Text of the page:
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10.9.13

The Graveyard Book

The Graveyard Book
by Neil Gaiman

Book clubs are up and running once again. The first group to assemble were the fifth graders at 8:00 am.  I have to tell you that the hour made this a difficult meeting for me.  If you combine that with the fact that many of the members were new to the group this year, I worried that we might not ever get things rolling.

The book I chose for the group was a bust.  By 8:05, we had established that the book was uninteresting and too long. What to do for the remaining 50 minutes?  We talked about some of our favorite summer reading.  This brought us to 8:15.  I was certain that Jerusalem, the keeper of our book room, had stopped the clocks. Staring out into the group, I made one last attempt at engaging them.  I had brought along a bag of books as suggestions for next month's reading.  After showing them to my readers, I encouraged them to browse the book room shelves for the books they found appealing.  We collected 10 books.  They turned out to be magic books.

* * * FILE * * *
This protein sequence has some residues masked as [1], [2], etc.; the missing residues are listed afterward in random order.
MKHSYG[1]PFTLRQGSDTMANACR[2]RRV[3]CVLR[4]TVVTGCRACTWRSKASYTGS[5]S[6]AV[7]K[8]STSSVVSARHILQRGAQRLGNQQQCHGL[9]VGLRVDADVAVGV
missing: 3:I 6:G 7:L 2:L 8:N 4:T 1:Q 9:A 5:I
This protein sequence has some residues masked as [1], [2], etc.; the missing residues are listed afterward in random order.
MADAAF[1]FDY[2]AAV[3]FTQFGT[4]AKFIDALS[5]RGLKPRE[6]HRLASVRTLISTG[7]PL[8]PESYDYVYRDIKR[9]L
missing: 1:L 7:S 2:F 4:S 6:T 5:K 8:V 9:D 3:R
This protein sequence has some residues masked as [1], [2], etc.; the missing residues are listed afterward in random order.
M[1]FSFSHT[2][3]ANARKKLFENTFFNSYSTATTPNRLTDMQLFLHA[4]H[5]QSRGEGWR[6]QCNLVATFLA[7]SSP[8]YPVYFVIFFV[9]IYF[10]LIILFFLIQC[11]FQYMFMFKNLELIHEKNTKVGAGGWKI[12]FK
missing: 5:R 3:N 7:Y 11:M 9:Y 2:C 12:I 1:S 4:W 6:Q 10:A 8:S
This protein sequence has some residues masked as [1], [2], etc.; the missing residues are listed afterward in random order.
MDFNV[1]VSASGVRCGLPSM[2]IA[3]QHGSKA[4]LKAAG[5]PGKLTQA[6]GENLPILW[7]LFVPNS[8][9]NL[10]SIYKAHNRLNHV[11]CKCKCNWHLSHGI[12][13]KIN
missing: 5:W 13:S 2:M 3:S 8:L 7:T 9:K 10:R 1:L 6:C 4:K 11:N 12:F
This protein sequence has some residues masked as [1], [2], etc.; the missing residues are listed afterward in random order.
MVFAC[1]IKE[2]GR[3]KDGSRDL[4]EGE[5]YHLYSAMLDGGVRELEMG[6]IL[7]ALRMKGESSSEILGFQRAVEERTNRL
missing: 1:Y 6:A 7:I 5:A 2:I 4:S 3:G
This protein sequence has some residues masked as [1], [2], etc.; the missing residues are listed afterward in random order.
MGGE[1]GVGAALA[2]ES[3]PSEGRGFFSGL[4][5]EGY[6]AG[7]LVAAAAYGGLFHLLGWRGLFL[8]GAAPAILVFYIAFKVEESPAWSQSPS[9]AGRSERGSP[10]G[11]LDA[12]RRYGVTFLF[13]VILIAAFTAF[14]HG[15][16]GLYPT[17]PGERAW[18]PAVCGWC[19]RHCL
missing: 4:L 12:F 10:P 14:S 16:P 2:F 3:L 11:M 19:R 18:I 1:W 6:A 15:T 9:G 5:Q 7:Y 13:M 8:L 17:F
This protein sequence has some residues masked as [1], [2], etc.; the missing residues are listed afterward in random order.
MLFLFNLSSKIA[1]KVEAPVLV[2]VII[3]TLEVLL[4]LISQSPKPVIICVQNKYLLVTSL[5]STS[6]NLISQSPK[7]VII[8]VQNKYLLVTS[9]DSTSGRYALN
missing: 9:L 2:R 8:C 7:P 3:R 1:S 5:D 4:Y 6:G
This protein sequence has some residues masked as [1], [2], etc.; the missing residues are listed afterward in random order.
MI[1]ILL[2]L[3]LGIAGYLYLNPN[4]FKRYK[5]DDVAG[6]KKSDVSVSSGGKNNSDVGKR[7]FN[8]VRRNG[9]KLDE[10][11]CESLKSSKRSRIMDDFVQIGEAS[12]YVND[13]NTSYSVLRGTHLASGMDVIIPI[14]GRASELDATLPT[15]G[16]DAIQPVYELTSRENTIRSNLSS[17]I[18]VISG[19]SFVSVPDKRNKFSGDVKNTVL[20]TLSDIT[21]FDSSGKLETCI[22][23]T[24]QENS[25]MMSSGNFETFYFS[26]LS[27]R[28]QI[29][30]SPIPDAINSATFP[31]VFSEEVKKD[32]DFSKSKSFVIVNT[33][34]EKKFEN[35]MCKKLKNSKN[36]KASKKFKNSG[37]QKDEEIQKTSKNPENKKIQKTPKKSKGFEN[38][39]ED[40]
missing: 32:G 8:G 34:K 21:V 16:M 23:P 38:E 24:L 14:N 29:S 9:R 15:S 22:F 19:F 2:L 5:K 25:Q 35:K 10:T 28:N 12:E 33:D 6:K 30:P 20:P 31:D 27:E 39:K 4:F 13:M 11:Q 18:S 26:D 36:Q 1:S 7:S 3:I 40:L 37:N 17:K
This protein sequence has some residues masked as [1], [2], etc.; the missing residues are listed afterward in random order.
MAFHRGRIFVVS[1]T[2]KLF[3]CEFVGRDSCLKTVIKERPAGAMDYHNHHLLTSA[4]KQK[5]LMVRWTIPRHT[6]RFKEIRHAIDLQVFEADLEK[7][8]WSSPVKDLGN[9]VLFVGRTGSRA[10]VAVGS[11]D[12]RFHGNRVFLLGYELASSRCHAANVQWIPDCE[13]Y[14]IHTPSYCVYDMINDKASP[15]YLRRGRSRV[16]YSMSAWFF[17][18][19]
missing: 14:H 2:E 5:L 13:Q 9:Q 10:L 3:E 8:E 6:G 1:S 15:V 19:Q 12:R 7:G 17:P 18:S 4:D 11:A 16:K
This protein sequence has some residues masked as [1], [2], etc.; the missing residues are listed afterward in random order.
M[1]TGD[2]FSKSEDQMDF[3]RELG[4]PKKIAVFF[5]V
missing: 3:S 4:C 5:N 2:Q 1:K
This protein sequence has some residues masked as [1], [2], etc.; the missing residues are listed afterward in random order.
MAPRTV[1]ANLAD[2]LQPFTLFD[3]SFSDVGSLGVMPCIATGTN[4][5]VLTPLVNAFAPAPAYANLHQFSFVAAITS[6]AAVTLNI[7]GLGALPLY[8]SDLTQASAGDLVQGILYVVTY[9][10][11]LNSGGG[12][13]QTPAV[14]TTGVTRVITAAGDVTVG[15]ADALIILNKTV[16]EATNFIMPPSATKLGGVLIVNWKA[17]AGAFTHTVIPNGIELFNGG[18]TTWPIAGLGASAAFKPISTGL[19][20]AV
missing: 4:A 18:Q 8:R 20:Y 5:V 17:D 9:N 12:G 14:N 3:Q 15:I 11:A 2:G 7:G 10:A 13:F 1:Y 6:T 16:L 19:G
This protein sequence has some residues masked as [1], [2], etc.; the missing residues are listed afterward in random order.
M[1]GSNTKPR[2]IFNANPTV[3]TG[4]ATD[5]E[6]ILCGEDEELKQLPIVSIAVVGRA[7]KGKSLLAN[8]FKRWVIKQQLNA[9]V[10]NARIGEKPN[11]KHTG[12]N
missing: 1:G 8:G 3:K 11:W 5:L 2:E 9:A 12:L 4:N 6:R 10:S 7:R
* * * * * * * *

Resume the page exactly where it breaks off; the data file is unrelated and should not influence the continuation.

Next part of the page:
As the students sorted through the titles, they started talking with each other.  They read the book descriptions.  They evaluated titles and cover art.  They pondered what the awards some of them had received might be for.  Finally, they put the books into 3 categories:  Mystery, Horror, Realistic Fiction.

I asked how they planned to narrow down the choices. After all, they only needed to read one book.  Just like in House Hunter, they started by eliminating one genre, realistic fiction.  Then, after much discussion, they reluctantly put the mysteries aside, deciding on horror for October.  A pretty apt choice, I must say.  I haven't read the book they selected yet, so I will report on that before Halloween. I do, however, have a favorite horror book myself, The Graveyard Book by Neil Gaiman.

The first few pages are heart wrenching.  I hate to give away the drama, but I will tell you that it results in a baby finding a new home in a graveyard.  In the world of Gaiman's creation, the ghost of a person continues living in the graveyard in which they are buried.  The baby, BOD, is raised by the ghosts of this graveyard and the other sorts of creatures that inhabit it like werewolves and vampires.  Life is good for Bod as long as he stays in the graveyard.  But, as he ventures out, the events that forced him to his new home conspire to find him.

If you are not taken with this plot line, check out the post "Mystery Anyone?"  You will find some other suggestions there.


1 comment:

  1. I got this book for my sons after reading this blog post. My 10 year old loved it! It was actually perfect because he has been "spooked" lately by the idea of ghosts and this gave him another way to think about them. Thank you for recommending it!

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